On Saturday afternoon, during the CFL game between Montréal and Edmonton, the power went out at my home. After a few moments without power, I decided to report the incident. The power outage meant that I could not use my wi-fi connection at home, but I could access the internet via my smartphone and its 3G network. I used the phrase "saskpower outages" for my search and found the page titled "Outages -- SaskPower" that provided an option to "Report an Outage". Either one can begin a 4 step process to report a power outage (after asking me to verify that there this no power, and I am not trying to report streetlight trouble or an electrical emergency) or call in. The province-wide toll-free number is also provided, however, it has not been updated on the website to include the area code for 10 digit dialing (which has been mandatory since May 11, 2013) [It is possible to make a telephone number clickable (or dialable on a mobile phone), which is done on in certain places on the saskpower website, but it is not very useful without the area code included.]
I didn't get through the form to do the online report of an outage, since I used the phone. That I didn't get a busy signal was a sign to me that the outage was not large -- not many customers calling to complain. I was pleased to speak with someone. I was intrigued to learn that calls like mine were important for SaskPower to identify (and repair) outages.
Over an hour later, the power was still not restored. The website prominently features its use of twitter to communicate unplanned outages. On the "Report an Outage" page, the first line reads "Follow our Twitter feed for real-time alerts and updates on unplanned power outages in your area." I went to twitter and found nothing. So I called again. I spoke to a different person who assured me that my outage was being handled. When I asked why nothing was posted on twitter, he said that was used mainly for large outages affecting a lot of people. For small ones, they communicate about it by talking to people on the phone. I pointed out to him that such a message should be communicated on the website, at the very least. I then went out for a walk and saw a SaskPower repair person who told me that restoration of power was imminent (which it was).
I find this approach from SaskPower to be very troubling. If twitter is advertised as the source for information about unplanned outages, to not post details about all of the outages that are reported gives a false impression about the number (and severity) of outages that occur within the province.
Elsewhere on the website, I see the following breakdown of outages by cause:
- Aging infrastructure / unknown: 38.2%
- Environment / weather: 35%
- Domino effect: 17.1%
- Human error: 5.9%
- Accidental contact: 3.8%
SaskPower tells me that it is working to renew and improve our system and it has devoted another page to explaining these efforts in more detail.
Yet missing from any of these pages that I have visited is any mention of smart grid technology being part of the infrastructure renewal. I know that searching for "saskpower smart grid" will bring me to some pages about plans for upgrading the grid. 500,000 smart meters are planned to be deployed, the web page says. Conspicuously missing is a date. Also strangely absent is any connection to the update of our aging infrastructure that is the leading cause of power outages in Saskatchewan. Are these 2 web pages the product of different divisions that never speak to one another?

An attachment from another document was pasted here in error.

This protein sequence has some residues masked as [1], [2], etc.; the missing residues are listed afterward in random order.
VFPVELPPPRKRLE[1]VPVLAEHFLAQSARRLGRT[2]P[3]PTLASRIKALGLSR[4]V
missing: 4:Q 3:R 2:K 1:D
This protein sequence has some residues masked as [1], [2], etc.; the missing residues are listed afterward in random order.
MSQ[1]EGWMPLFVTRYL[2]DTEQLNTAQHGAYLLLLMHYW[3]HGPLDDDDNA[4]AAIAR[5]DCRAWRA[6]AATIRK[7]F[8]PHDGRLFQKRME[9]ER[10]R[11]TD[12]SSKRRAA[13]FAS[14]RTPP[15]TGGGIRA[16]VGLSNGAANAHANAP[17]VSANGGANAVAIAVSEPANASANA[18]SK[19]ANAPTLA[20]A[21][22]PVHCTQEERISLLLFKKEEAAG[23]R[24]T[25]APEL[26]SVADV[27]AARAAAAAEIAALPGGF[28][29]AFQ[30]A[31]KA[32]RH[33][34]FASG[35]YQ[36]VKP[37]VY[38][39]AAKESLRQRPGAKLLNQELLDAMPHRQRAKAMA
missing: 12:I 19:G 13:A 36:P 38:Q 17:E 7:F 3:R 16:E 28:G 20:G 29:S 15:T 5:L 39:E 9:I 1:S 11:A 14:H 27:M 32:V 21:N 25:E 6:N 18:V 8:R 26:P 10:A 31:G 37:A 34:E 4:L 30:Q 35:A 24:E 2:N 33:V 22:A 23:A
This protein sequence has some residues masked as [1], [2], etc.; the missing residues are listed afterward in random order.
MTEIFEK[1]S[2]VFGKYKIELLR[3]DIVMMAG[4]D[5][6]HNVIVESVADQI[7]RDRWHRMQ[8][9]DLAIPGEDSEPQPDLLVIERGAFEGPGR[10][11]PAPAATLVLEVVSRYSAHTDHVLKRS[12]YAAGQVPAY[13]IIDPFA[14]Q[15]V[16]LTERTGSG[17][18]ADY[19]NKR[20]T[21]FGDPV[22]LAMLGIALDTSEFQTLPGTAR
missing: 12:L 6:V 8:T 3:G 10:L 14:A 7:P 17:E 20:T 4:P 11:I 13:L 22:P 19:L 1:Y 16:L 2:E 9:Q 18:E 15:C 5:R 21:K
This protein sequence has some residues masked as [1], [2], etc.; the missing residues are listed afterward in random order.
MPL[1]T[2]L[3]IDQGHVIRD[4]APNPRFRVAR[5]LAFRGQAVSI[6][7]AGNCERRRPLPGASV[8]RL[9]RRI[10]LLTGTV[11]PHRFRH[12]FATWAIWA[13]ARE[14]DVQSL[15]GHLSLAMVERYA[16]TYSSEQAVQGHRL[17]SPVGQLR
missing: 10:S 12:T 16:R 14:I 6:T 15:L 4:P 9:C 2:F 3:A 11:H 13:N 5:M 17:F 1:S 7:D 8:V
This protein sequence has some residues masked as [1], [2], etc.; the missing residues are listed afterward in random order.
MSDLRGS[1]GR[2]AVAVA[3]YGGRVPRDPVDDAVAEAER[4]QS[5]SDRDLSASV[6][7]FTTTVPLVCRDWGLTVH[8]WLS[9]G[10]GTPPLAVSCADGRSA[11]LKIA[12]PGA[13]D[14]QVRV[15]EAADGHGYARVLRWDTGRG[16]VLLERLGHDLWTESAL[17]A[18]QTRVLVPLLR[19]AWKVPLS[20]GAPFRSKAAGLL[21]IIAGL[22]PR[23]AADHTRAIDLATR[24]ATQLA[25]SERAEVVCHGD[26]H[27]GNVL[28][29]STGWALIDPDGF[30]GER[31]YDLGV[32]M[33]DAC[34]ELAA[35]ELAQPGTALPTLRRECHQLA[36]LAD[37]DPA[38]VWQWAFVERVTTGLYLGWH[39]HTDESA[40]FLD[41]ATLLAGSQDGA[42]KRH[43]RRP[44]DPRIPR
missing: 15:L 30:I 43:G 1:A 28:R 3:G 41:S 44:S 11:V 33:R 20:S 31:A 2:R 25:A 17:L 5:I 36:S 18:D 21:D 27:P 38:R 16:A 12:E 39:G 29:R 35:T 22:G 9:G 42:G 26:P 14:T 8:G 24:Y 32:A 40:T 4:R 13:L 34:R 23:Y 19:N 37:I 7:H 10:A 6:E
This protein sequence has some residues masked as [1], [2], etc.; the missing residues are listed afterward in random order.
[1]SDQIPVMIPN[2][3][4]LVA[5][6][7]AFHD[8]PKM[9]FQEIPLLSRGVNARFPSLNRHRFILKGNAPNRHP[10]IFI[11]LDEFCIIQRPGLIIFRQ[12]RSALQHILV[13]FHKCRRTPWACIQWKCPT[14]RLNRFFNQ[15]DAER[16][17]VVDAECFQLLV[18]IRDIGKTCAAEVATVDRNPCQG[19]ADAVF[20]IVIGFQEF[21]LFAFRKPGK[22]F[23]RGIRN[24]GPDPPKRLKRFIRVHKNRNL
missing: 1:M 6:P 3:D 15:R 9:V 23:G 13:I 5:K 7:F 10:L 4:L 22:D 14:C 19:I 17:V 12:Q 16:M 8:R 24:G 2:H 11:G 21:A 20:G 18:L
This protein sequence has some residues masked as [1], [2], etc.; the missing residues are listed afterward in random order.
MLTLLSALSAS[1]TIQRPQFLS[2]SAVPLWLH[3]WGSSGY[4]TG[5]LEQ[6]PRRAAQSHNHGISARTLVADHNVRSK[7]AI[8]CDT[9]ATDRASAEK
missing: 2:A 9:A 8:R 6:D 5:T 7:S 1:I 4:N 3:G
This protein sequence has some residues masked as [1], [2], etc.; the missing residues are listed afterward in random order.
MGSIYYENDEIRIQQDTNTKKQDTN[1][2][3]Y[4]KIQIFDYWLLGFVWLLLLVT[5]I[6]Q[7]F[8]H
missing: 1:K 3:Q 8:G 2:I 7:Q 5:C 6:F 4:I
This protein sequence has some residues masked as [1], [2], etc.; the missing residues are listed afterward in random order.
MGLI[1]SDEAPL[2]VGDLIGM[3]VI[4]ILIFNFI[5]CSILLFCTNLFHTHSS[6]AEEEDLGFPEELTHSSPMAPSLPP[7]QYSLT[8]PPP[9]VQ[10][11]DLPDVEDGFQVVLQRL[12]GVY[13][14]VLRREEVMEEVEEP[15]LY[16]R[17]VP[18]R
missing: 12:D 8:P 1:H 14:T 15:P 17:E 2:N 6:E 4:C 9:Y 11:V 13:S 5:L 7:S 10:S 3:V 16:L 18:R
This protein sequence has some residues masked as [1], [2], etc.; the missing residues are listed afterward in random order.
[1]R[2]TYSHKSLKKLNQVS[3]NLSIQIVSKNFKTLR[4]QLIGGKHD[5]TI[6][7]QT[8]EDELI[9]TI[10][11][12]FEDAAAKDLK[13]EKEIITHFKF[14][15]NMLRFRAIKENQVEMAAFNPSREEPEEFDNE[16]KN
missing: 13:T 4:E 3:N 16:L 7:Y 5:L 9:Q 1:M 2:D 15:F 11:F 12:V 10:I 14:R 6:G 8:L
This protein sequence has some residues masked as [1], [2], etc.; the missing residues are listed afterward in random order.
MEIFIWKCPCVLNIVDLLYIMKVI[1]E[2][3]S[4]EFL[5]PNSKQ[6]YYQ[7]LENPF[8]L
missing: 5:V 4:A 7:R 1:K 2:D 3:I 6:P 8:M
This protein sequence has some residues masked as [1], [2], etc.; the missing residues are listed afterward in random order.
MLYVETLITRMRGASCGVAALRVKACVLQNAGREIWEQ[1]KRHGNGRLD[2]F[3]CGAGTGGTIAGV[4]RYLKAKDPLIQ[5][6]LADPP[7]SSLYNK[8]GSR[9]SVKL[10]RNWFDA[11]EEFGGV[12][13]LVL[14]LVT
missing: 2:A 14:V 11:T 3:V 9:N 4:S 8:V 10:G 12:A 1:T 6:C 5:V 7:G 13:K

Interestingly, SaskPower solicits feedback from people about its webpages. Under the heading "Express Yourself" is the phrase "This page makes me feel..." with the choices "Curious", "Unsure", "Frustrated", "Informed", "Inspired", and "Bored". Because percentages are reported, the number of people actually expressing themselves is unclear. I've noticed "Frustrated", "Informed", and "Bored" receiving clicks.
Back to the outage, how could smart meter technology have helped me (and SaskPower) during my power outage on Saturday? I found an article from over 1 year ago that discussed the advantages of smart meters in dealing with power outages. First and foremost, a smart meter can send a real-time outage alert back to SaskPower, possibly notifying SaskPower before a customer can call in.
The issues of smart meters (and the smart grid) involves more than better responses to outages and other benefits. There are also issues around privacy that must be handled appropriately, in dialogue with an informed citizenry. About half of all of SaskPower's generation capacity comes from coal ("clean coal" technologies notwithstanding), so any reductions that can be realized in consumption and demand through better information via "the smart grid" would be extremely valuable, for all citizens (and not just of Saskatchewan).
Are you curious about smart grid technology in Saskatchewan? My adventure this weekend (and writing this post) has prompted me to contact my MLA (and other politicians). I invite you to do the same and post a comment here (as will I with the responses I get).